The opinion of the court was delivered by: William W. Caldwell United States District Judge
Plaintiff, Barry R. Tangert, Jr., a former Pennsylvania State Trooper, filed this civil-rights action asserting a First Amendment retaliation claim and a claim that he was arrested and prosecuted without probable cause. The defendants are Jaime Keating, the first assistant district attorney for Cumberland County, Pennsylvania, and seven members of the Pennsylvania State Police (the Commonwealth Defendants): Mark Crossan, Scott Miller, William Fraley, Gilbert Morrissey, M.L. Henry, Nick Chimienti, and Kathy Jo Winterbottom.
Both claims arise from conversations Plaintiff had with Defendants, one conversation with Keating and the other with certain of the Commonwealth Defendants. Both conversations dealt with Plaintiff's belief that Keating was wrongfully pursuing a state-court criminal case against defendants who were innocent. In the conversation with the Commonwealth defendants, Plaintiff suggested Keating may be violating the law and perhaps should be charged.
We are considering the Commonwealth Defendants' motion to dismiss under Fed. R. Civ. P. 12(b)(6). In considering a motion to dismiss under Rule 12(b)(6), "[w]e 'accept all factual allegations as true, construe the complaint in the light most favorable to the plaintiff, and determine whether, under any reasonable reading of the complaint, the plaintiff may be entitled to relief.'" Byers v. Intuit, Inc., 600 F.3d 286, 291 (3d Cir. 2010) (quoted case omitted).
With this standard in mind, we set forth the background of this litigation, as Plaintiff alleges it.
Plaintiff alleges as follows. At the pertinent times, Plaintiff was a Pennsylvania State Trooper. On some unspecified date, he met with Keating and complained about a particular prosecution Keating was handling. Specifically, he complained that Keating "was improperly and wrongfully prosecuting innocent people for crimes they didn't commit." (Compl. ¶¶ 14 and 22). Plaintiff's purpose in meeting with Keating was "to persuad[e] him to review the situation[,] making it clear that he was approaching and talking to him as a private citizen." (Id. ¶ 22). Plaintiff does not directly allege it, but Keating did not take his advice.
On August 4, 2008, Plaintiff met with defendant Chimienti and complained about Keating's "improper actions." (Id. ¶ 13). "Plaintiff made clear to Chimienti that he was complaining as a citizen[,] wasn't an investigator on the case and was deeply concerned that justice be done." (Id. ¶ 15). "Chimienti agreed with plaintiff and told plaintiff he would help him." (Id. ¶ 16).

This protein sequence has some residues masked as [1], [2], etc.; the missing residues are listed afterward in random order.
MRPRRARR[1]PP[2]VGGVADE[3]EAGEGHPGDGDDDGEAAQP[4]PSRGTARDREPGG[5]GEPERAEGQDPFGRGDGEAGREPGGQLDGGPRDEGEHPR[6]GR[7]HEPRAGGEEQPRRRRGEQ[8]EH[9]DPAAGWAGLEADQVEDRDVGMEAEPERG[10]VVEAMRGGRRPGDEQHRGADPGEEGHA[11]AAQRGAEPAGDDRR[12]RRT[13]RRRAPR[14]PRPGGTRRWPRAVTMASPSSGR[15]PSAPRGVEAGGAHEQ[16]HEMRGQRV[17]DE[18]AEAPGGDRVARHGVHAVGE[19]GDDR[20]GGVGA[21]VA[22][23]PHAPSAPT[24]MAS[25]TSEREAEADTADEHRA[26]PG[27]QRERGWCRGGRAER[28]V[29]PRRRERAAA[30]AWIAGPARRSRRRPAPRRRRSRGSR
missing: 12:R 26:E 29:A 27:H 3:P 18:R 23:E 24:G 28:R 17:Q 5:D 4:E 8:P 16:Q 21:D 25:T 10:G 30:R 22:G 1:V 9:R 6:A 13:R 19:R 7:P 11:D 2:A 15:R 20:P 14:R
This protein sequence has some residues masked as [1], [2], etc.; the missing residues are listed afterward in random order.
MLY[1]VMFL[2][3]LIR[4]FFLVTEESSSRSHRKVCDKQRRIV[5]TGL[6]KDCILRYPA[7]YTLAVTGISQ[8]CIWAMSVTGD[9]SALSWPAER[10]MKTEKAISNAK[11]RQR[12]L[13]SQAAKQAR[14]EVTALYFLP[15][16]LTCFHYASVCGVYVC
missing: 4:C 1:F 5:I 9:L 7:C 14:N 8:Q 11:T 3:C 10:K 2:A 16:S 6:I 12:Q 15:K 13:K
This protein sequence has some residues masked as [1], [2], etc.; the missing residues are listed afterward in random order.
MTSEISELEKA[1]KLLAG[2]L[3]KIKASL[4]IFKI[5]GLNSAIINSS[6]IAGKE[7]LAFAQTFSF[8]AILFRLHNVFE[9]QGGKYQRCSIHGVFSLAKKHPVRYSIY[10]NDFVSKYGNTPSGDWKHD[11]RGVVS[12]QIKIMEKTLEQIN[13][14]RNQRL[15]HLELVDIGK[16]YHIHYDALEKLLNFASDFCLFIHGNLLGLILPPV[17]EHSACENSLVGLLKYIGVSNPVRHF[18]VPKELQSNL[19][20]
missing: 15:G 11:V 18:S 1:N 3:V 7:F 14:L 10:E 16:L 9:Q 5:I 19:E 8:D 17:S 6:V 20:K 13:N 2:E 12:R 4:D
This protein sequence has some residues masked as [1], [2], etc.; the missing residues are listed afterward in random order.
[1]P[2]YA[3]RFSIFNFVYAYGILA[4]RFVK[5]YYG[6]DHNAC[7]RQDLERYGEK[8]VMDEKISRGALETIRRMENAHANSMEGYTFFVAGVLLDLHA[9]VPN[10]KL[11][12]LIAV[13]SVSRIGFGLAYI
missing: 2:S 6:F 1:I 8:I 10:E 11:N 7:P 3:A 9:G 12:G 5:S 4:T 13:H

"Plaintiff was then taken to the defendant Crossan who launched into a defense of Keating." (Id. ¶ 17). "Plaintiff was then taken to the defendant Miller and subjected to an interrogation of an accusatory nature by Miller and Crossan." (Id. ¶ 18). "Plaintiff . . . suggested that Keating was perhaps breaking the law and should possibly be charged." (Id. ¶ 19). He said "he would go to the newspaper if these wrongs weren't corrected and asked the defendants to review the materials [he] brought to make a determination [if] Keating should be charged" (id. ¶ 20) "for persist[ing] in an unlawful and improper prosecution." (Id. ¶ 21). Plaintiff said he "was not investigating the case and was complaining as a private person and as a citizen . . . ." (Id. ¶ 21).
Defendant Fraley put Plaintiff on "restricted duty," meaning Plaintiff could not carry a gun, badge or identify himself as a state trooper. (Id. ¶ 23). While he was on restricted duty, Plaintiff "was accused of being emotionally and mentally ill," and "defendants Miller, Crossan, and Fraley among others forced the plaintiff to undergo mental evaluations with absolutely no reason or purpose other than to retaliate for questioning Keating who[m] Crossan described as his good friend." (Id. ¶ 26).
During this time, Defendant Morrissey and the other defendants "subjected plaintiff to a pattern of antagonistic mistreatment." (Id. ¶ 27). Morrissey ordered him to change his hair color. (Id. ¶ 28). "The defendants coordinated with Jamie Keating in an unlawful effort to deter the plaintiff from speaking out about their collective unlawful misconduct." (Id. ¶ 30).
Defendant Winterbottom investigated Plaintiff. (Id. ¶ 24). "In abject retaliation for plaintiff complaining to Keating and his superiors as a citizen and not as a police officer on a matter of great public concern the plaintiff was vindictively and selectively prosecuted" by the defendants. (Id. ¶¶ 32 and 33). On December 29, 2009, Winterbottom subjected Plaintiff to a false arrest, charging him "with crimes implying that he took actions to interfere with prevent or otherwise hinder a prosecution." (Id. ¶ 33). However, "[a]t no time did plaintiff threaten to arrest [Jaime] Keating." (Id. ¶ 34). To the contrary, "it was the defendants Corssan, Fraley, Miller and others who told Keating that Barry Tangert had suggested to them they might consider arresting him." (Id. ¶ 35).
Plaintiff went to the defendant M.L. Henry, at the time the state troopers' equal-employment-opportunity officer. (Id. ¶ 37). Henry told plaintiff that he had suffered no sex discrimination by being forced to change the color of his hair, "pointing out that a number of female members were permitted to change the color of their hair with impunity." (Id. ¶ 38).*fn1 "Henry told plaintiff he had no rights because he was a white male and as such was not in a protected class." (Id. ¶ 39). "Henry didn't advise the plaintiff as was Henry's duty that he could and should go to the PHRC/EEOC [the Pennsylvania Human Relations Commission and the Equal Employment Opportunity Commission] to review his situation instead telling him to pursue a grievance he had filed because it was his only ...